PRESIDENT Clinton, as he heads to Asia for a multilateral summit, will probably be very glad to get out of the United States for a few days.
But his party's defeat in Tuesday's midterm elections may help him get what he wants from the Asian leaders he will meet next week. In navigating the sensitive waters of Asian diplomacy, humility can only help.
Mr. Clinton will participate in a Nov. 15 summit of leaders of 18 countries in the Asia-Pacific region at an Indonesian resort town called Bogor near the capital, Jakarta. He will urge them to accept a program of market liberalization, which could make it the most open area for trade and investment in the world.
The occasion is the annual meeting of the Asia Pacific Economic Cooperation forum. APEC includes nations on both sides of the Pacific. More divides these countries than water, however; there are vast differences in culture, political systems, and levels of economic development.
A timetable for openness
The group was formed as a loose, consultative body in 1989 and had its first summit meeting last year in Seattle. Now the US is backing a plan by an APEC advisory group to implement a free-trade timetable that would require the countries to eliminate tariffs, ease rules on foreign investment, and harmonize standards by 2020, or even sooner.
This is the sort of ``just-do-it'' US approach that traditionally irritates many Asians. The key word in this part of the world in matters of multilateral diplomacy is ``gradual.''
Malaysian Prime Minister Mahathir bin Mohamed, for example, boycotted last year's summit to oppose what he called US domination of APEC. Mr. Mahathir continues to push for a grouping of East Asian nations that would exclude the US, Australia, and New Zealand, all members of APEC.
But there are several reasons why the APEC leaders may go along with the proposed free-trade timetable.
One is that the US seems less aggressive than it did last year. Clinton's decision to eliminate the link between human rights and US trade with China was applauded by many Asians. And Asians watched with satisfaction as the US climbed down from its tough, ``results-oriented'' rhetoric in dealing with Japan.
Although there is bound to be controversy, some key Asian countries have supported the idea of a deadline. ``I think we can support [the timetable],'' said a senior official of Japan's Foreign Ministry in an interview. ``We should be a little bold on that point.''
``If [the summit at] Bogor results in promises'' to further open markets, he added, ``that we have heard many times before. The very new point is to have a firm deadline by which you have to have trade liberalization.''
Indonesia's President Suharto, the host of the summit, is said to favor the plan. Mr. Suharto is influential because his country is the largest member of a group that is the core of APEC, the Association of South East Asian Nations. After decades of talk, the six countries of ASEAN agreed to begin establishing their own free trade area in 1992.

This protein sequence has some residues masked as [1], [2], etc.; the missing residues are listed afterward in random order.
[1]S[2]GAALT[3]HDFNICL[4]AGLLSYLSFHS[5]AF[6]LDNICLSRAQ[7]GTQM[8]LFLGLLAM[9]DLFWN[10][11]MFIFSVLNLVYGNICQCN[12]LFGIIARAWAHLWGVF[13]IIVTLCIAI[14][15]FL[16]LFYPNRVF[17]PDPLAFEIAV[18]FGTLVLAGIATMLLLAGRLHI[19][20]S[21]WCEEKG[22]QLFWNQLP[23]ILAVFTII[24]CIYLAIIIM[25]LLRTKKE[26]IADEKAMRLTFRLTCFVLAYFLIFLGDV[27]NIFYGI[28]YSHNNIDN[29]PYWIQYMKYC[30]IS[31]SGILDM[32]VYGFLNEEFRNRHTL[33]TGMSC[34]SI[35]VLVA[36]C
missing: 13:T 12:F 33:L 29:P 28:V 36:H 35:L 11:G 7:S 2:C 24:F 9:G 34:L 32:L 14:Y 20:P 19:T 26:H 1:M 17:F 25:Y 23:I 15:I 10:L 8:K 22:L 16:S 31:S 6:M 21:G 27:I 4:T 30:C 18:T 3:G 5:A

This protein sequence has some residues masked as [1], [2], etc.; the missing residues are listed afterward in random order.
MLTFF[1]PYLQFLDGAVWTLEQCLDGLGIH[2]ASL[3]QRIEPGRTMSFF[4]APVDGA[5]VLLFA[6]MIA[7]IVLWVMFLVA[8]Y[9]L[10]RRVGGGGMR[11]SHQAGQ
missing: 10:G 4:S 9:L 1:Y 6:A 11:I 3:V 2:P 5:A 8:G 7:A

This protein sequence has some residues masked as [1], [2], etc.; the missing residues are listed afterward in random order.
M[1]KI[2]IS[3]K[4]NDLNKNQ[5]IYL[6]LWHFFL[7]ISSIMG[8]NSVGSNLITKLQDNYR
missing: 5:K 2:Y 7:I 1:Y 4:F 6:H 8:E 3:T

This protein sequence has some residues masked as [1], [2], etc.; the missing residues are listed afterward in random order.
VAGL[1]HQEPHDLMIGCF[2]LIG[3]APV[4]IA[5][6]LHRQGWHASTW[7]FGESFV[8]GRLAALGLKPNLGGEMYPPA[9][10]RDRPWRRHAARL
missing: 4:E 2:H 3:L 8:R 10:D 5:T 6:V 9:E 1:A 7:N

China, locked in a dispute with the US and other countries over what steps it must take to qualify for charter membership in the emerging World Trade Organization, may hold out on the timetable, but officials have reportedly said they can be talked into it.
Aside from the Nov. 15 summit, leaders and ministers from the participating countries will also hold bilateral meetings that may stray from the economic issues at hand.
At least four of the APEC countries - China, Japan, South Korea, and the US - are trying to work out the funding for two expensive nuclear reactors for North Korea.
In an agreement signed on Oct. 21, the US promised to head an international consortium that would provide two sophisticated light-water reactors, at an estimated cost of $4 billion, as the principal enticement to get the North Koreans to comply with the Nuclear Non-Proliferation Treaty.
Since then there has been some controversy, and a good deal of private communication, over who will pay for the plan. Experts have said the bottom line is unrealistically low.
Japan was supposed to fund a major portion of the project, but its officials have called for European participation and refused to commit to anything other than ``due cooperation.''
At APEC, said another Japanese official this week, ``our government is not going to talk about ... exact shares of contribution because it is too early.''
Clinton is also expected to raise human rights concerns with Suharto, even though the topic is especially sensitive. Asian officials have repeatedly accused the US of using the issue to win trade concessions.
On the other hand, Indonesia has long been criticized, inside and outside the country, for its repression of journalists and unionized workers.
In recent months the government has closed down publications critical of the regime and this week a court sentenced the leader of the country's largest independent labor union to three years in prison for instigating a riot in April.
A relaxed meeting
Last year's APEC summit was unusually relaxed for a large meeting of heads of government, which tend to be scripted affairs planned out in advance by bureaucrats. Clinton stressed informality at the Seattle meeting, and Bogor promises to be a similarly casual and secluded setting.
This context is appropriate to the region, says Godwin Chu, an expert on Asian culture and communications at Honolulu's East-West Center. In many countries in Asia, leaders have traditionally resolved problems alone, behind closed doors.
``Whether this formula will create a rapport between Clinton [and other leaders], I don't know,'' says Professor Chu.